A lot of my clients ask me about interest rates and what makes them go up or go down. Contrary to popular belief, the Federal Reserve does not directly determine mortgage rates. Mortgage rates are determined by the supply and demand for mortgage bonds in the bond market.
Long-term interest rates: mortgages and auto loans.

When you take out a home mortgage or auto loan, the lender normally sells your loan into the bond market (see illustration).  This allows lenders to continuously replenish their available funds and loan out more money.  This also gives investors in the bond market the ability to buy safe investments (bonds) that produce a predictable source of income from the interest payments that you make each month.


In the financial market, bonds are generally considered to be a safer bet than stocks.  When the financial markets are fearful, or when there is negative economic news, investors tend to buy bonds.  This drives up the demand for bonds.  The bond investor is willing to accept a lower rate from the lender, and the lender can charge you a lower rate on your loan.

On the other hand, when the financial markets are optimistic, or when there is positive economic news, investors tend to sell bonds.  This drives down the demand for bonds.  The bond investor demands a higher rate from the lender, and the lender charges you a higher rate on your loan.

How will the presidential election impact long-term interest rates?
The financial market believes that a Donald Trump presidency would be more unpredictable than a Hillary Clinton presidency.  This means that if Donald Trump wins the election, demand for bonds is likely to increase, and interest rates could go down in the near term.  On the other hand, if Hillary Clinton wins the election, demand for bonds is likely to decrease, and interest rates could go up in the near term. The financial market doesn’t like uncertainty.  If the election results are contested, or if the market finds any other reason to be fearful, interest rates could go down.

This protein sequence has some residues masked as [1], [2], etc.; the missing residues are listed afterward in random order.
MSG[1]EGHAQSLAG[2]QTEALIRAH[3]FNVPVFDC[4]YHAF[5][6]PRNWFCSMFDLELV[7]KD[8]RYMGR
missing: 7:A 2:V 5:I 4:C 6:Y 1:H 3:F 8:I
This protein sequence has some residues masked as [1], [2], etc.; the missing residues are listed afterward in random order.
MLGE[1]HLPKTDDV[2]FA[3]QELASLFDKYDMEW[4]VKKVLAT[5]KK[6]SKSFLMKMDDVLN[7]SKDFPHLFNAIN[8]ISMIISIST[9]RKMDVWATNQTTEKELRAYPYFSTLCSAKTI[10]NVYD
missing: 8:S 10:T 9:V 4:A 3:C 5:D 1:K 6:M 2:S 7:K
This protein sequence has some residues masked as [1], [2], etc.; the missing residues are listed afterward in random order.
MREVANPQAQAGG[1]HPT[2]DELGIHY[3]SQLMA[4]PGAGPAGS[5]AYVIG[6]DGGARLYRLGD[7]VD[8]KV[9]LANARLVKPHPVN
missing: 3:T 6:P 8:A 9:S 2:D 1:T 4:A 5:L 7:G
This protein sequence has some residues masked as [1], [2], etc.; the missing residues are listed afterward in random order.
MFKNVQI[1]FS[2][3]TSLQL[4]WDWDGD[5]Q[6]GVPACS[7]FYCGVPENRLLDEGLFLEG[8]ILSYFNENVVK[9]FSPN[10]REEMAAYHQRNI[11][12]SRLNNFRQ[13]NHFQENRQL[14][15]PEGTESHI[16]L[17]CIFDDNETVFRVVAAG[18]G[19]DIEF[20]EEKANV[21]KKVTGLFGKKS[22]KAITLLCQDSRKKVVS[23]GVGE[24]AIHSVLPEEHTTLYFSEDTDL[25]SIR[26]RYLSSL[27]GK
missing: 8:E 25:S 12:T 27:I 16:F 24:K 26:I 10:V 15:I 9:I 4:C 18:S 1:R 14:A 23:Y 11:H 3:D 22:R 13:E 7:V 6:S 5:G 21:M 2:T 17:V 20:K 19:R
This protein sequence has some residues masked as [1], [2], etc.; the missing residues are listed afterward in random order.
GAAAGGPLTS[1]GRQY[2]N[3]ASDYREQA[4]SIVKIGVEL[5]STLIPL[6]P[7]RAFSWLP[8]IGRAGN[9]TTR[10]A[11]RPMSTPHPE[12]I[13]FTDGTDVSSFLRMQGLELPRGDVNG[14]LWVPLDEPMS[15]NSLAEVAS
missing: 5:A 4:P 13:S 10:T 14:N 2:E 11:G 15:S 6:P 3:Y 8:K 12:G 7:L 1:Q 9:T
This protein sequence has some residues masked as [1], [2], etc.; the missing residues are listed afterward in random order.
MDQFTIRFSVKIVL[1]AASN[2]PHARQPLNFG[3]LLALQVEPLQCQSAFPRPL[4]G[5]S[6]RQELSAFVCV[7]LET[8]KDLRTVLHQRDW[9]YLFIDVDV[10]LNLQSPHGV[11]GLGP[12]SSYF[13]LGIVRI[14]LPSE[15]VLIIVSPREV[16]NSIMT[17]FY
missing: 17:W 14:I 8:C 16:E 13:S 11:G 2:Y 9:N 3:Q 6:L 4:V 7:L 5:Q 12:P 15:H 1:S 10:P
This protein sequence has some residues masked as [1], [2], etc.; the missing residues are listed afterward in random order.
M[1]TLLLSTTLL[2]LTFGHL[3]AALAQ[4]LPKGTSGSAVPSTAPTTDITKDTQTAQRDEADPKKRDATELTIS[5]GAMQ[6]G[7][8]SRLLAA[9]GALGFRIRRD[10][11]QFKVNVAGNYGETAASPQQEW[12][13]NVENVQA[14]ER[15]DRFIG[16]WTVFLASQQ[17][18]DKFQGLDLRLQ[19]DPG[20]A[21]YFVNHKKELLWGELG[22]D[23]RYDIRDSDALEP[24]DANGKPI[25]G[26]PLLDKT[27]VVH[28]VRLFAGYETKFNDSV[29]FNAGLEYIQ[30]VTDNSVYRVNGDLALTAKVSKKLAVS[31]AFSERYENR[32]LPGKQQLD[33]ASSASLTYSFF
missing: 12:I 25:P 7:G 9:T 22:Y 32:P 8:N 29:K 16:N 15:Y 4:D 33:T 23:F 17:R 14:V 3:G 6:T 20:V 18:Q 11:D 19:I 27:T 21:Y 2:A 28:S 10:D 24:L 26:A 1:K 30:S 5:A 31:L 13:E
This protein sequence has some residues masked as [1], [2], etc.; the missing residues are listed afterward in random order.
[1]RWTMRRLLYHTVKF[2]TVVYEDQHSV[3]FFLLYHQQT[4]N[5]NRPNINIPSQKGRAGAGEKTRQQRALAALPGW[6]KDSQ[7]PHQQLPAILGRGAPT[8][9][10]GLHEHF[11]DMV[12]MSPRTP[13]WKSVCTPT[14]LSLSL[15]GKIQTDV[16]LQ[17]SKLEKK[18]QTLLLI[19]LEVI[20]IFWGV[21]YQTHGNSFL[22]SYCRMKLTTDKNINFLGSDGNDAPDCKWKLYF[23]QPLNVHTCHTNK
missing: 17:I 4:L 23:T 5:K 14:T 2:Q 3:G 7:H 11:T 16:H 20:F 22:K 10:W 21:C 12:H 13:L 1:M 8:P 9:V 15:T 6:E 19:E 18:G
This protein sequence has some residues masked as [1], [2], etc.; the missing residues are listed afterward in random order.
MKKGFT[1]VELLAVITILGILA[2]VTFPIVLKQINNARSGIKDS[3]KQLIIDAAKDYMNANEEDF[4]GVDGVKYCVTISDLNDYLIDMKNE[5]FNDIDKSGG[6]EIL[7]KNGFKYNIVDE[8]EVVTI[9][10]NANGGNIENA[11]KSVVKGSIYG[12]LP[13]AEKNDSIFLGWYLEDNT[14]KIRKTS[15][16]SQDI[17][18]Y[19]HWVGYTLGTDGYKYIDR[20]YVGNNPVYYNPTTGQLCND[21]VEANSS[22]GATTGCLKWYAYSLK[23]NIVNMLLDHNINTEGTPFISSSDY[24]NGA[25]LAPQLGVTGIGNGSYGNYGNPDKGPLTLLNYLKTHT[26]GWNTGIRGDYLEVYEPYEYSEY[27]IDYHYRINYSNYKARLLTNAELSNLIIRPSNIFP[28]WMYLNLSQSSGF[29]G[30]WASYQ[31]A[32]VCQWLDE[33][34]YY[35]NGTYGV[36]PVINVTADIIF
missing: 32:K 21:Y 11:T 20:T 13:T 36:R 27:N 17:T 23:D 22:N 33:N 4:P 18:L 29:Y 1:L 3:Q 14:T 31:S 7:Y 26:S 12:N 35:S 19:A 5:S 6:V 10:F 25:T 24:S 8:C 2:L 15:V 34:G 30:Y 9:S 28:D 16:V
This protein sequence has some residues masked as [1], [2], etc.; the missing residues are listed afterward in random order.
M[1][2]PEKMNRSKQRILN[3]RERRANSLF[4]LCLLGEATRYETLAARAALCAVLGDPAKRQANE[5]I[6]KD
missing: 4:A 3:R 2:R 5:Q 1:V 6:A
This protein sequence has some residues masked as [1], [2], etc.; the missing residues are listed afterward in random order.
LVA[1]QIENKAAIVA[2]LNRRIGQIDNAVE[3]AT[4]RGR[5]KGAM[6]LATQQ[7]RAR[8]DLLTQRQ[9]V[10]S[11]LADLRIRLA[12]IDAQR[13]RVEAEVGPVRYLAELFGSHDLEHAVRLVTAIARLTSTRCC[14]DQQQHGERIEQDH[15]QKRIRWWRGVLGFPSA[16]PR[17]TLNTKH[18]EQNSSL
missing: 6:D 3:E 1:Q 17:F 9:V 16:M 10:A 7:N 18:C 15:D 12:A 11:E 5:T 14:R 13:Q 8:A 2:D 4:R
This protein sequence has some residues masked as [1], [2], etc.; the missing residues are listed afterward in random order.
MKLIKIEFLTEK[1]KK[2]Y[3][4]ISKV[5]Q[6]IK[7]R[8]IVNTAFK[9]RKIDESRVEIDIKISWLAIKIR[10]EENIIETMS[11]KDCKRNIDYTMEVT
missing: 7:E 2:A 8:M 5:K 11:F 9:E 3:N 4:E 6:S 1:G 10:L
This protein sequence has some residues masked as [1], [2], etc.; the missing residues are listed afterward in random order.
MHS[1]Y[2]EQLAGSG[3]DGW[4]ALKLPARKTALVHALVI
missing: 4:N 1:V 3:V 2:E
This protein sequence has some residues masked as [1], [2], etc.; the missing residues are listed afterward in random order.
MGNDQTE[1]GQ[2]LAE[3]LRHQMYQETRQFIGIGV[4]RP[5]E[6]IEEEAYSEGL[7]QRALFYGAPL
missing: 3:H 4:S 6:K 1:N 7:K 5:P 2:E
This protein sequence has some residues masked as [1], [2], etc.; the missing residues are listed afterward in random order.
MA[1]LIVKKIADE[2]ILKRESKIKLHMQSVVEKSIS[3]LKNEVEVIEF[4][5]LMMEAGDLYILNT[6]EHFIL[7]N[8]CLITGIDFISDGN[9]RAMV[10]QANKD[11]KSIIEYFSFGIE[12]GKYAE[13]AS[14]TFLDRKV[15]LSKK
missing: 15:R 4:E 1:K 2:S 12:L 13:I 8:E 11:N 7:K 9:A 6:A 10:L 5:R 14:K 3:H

Short-term interest rates: credit cards, business loans, home equity lines of credit

Short-term interest rates are not really impacted by the bond market.  Instead, they are impacted by the Federal Reserve. Most economists believe that the Federal Reserve will start increasing short-term interest rates again in December 2016.  This means that interest rates on credit cards, business loans and home equity lines of credit could start going up at that time.

This means that if you have other debts, this may be a great time to consider a debt consolidation loan.

About the Author
David Reznikow is a licensed loan partner at Fairway Independent Mortgage. A Brookline native and BHS graduate, Reznikow is currently a Newton resident but has remained part of the Brookline community. As a Brookline Chamber of Commerce Director and business member Reznikow has had the opportunity to add to the vibrancy and diversity of the business community, while helping to raise funds for local charitable organizations through many Chamber initiatives. Both Reznikow’s parents have businesses in Brookline, still live in the home where they raised three children, and can often be found playing with their grandson, Cameron, at Dean Park.